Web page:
When I was a young reporter, fresh out of college and just a year or so into being a working newspaper journalist, I knew all too well how much I had to learn about the real-world job. It wasn't easy, despite some good older mentors. But at the same time, at 25 or so, I knew one thing for sure: my writing ability wasn't the problem. This wasn't some kind of baseless hubris or inflated self-esteem. I knew cool, effective writing when I read it, and I could see I was at least somewhat better at it than many (certainly not all!) of the people currently writing in newspapers around the state.
Anyway, one day I was going through a fat file folder of essays and other writings I had saved from my high school years - stuff that in my memory had been pretty darn good. Eek! It was horrible! Yuck!
Actually, inept was the word. Pedestrian. Almost childish.
Around that time I was asked to help judge a contest for high school newspapers. Guess which adjectives came to mind with every story I read.
Which started me thinking about a question: Why do kids, who automatically learn to speak at an early age, who are exposed to good writing throughout their school years, and who pretty much have all the basics of compositional knowledge by their high school years, still usually (there are exceptions) write like, well, adolescents?
This afternoon, as I was watching a lecture about Noam Chompsky's theory of Universal Grammar and disputes about it in the field of linguistics, it occurred to me that maybe one of Chompsky's ideas might help explain the mystery.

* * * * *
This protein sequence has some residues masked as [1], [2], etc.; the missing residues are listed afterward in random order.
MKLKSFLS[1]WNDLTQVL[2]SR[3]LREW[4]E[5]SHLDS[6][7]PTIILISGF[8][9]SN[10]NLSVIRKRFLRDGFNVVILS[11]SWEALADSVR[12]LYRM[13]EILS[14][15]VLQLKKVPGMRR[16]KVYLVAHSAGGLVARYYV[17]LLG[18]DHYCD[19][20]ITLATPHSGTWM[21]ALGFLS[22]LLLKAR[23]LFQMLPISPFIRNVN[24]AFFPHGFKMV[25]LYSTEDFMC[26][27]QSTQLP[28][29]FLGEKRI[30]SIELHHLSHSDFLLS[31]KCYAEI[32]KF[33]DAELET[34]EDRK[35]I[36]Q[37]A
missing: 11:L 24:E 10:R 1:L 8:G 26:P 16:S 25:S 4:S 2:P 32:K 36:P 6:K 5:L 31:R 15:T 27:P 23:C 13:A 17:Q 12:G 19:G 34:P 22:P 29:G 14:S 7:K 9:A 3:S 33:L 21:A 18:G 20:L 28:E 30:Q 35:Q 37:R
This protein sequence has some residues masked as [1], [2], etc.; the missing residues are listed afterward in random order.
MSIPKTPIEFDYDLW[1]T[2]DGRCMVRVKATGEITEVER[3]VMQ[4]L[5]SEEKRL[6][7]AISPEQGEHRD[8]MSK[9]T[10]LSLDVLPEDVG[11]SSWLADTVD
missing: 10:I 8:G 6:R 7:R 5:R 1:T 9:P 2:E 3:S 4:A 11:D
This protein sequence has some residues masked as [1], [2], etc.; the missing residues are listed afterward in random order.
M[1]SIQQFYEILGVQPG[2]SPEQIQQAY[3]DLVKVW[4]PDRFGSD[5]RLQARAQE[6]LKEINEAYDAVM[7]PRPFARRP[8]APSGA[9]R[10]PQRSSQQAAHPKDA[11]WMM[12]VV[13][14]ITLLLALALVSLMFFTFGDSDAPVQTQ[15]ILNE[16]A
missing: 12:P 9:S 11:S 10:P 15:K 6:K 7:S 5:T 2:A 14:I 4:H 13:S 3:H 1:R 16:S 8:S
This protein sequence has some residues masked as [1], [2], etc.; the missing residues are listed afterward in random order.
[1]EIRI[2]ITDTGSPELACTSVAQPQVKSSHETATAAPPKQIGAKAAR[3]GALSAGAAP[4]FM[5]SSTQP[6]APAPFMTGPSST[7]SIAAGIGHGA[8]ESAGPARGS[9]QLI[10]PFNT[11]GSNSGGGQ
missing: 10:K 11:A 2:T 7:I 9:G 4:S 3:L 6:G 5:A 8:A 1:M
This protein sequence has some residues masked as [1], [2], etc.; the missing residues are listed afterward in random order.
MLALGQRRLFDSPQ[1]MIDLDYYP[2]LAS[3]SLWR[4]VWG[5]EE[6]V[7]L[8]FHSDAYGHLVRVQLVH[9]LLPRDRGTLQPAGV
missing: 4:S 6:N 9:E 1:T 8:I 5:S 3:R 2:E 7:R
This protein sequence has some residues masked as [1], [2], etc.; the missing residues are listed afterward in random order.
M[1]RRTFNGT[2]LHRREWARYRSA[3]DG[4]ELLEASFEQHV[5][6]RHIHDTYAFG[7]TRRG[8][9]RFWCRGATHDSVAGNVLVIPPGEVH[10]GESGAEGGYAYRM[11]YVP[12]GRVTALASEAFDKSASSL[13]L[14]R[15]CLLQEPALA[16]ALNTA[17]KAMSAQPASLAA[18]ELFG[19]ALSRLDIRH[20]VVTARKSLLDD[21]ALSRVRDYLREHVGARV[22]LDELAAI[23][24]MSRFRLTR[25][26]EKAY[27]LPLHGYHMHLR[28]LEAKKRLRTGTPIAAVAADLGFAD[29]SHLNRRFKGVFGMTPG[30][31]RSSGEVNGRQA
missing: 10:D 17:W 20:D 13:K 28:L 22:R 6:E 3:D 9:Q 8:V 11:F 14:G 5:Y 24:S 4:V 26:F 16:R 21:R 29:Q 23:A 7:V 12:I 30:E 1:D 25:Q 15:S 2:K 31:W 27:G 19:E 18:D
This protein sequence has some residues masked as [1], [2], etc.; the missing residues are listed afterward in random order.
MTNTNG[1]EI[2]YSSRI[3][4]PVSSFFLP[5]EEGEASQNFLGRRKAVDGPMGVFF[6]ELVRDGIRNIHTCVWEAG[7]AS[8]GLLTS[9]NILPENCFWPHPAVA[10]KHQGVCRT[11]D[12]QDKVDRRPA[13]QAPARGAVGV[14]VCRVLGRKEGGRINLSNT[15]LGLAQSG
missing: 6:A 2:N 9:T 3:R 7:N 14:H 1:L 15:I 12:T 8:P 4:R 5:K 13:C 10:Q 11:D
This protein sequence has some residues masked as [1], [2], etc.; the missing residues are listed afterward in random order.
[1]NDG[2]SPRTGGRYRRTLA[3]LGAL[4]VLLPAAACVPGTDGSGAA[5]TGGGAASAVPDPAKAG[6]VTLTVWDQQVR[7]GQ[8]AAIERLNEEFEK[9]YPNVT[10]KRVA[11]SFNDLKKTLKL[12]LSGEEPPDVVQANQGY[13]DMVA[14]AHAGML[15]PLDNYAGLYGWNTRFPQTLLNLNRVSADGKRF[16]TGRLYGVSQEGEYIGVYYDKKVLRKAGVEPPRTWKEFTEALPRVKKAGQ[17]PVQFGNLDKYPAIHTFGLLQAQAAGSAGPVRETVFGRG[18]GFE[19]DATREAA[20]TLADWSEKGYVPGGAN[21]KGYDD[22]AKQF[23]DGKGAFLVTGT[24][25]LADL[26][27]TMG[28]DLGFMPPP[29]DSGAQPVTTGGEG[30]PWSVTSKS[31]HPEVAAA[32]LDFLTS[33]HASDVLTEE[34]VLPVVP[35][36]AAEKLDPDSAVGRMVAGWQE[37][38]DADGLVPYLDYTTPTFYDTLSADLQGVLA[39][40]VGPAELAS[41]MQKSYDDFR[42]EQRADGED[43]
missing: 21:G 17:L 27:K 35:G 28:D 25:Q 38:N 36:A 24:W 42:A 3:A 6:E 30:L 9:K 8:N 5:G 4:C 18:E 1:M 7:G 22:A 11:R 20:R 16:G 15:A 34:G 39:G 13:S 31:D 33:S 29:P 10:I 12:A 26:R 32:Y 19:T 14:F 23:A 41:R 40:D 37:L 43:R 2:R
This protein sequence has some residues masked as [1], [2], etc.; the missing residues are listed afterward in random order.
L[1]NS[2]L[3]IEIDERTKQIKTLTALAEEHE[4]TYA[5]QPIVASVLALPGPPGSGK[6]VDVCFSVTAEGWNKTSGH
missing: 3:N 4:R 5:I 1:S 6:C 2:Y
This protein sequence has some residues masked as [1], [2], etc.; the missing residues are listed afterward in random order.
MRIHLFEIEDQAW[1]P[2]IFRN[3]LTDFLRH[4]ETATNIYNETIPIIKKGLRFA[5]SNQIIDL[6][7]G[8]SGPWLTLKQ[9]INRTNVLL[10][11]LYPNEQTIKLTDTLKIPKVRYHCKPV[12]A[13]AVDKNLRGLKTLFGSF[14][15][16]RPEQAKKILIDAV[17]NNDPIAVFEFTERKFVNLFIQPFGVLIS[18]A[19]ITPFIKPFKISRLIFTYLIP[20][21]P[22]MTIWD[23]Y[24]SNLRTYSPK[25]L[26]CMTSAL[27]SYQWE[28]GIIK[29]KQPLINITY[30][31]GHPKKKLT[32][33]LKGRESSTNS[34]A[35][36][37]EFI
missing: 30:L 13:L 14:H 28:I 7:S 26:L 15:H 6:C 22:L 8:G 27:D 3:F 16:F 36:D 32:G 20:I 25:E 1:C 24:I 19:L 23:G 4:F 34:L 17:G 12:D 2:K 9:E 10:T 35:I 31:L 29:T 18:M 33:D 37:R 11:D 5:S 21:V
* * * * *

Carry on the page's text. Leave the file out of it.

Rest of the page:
There are many who contest Chompsky's idea that the fact that much of the language kids hear is disjointed and a mess means kids must have a mental blueprint to sort it all out. Opponents of Chomsky say it isn't clear that so much of what kids hear is garbled. But listen to a recording of an intelligent college kid: "Yeah. It doesn't help the tree but it protects, keeps the moisture in. Uh huh. Because then it just soaks up moisture. It works by the water molecules adhere to the carbon moleh, molecules that are the ashes. It holds it on. And the plant takes it away from there."
This is a bright college student talking about a scientific subject. And it isn't exactly good English. We don't like to think so, but we all talk like this a lot. (Once a young journalist interviewed me over the phone. He taped my comments, and printed them with all my "ers" and awkward language intact. I called him back to suggest that it is only common courtesy to clean up an interviewee's verbal missteps. I did it all the time.)
Maybe it just takes time, well beyond the onset of puberty, independently of any problems like dyslexia or a deprived childhood, for the adolescent mind to figure out how to effectively take written language to the next level. If so, don't blame the kids.